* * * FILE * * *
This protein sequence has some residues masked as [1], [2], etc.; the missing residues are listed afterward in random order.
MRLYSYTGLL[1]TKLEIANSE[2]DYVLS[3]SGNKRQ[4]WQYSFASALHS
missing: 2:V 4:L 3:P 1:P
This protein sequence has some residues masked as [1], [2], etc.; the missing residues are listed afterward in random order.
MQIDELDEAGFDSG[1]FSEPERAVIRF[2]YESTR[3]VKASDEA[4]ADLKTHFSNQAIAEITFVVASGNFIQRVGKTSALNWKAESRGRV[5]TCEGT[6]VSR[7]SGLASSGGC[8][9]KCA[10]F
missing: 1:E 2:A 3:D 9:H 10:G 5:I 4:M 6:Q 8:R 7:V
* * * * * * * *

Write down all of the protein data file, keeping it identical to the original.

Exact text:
This protein sequence has some residues masked as [1], [2], etc.; the missing residues are listed afterward in random order.
MRLYSYTGLL[1]TKLEIANSE[2]DYVLS[3]SGNKRQ[4]WQYSFASALHS
missing: 2:V 4:L 3:P 1:P
This protein sequence has some residues masked as [1], [2], etc.; the missing residues are listed afterward in random order.
MQIDELDEAGFDSG[1]FSEPERAVIRF[2]YESTR[3]VKASDEA[4]ADLKTHFSNQAIAEITFVVASGNFIQRVGKTSALNWKAESRGRV[5]TCEGT[6]VSR[7]SGLASSGGC[8][9]KCA[10]F
missing: 1:E 2:A 3:D 9:H 10:G 5:I 4:M 6:Q 8:R 7:V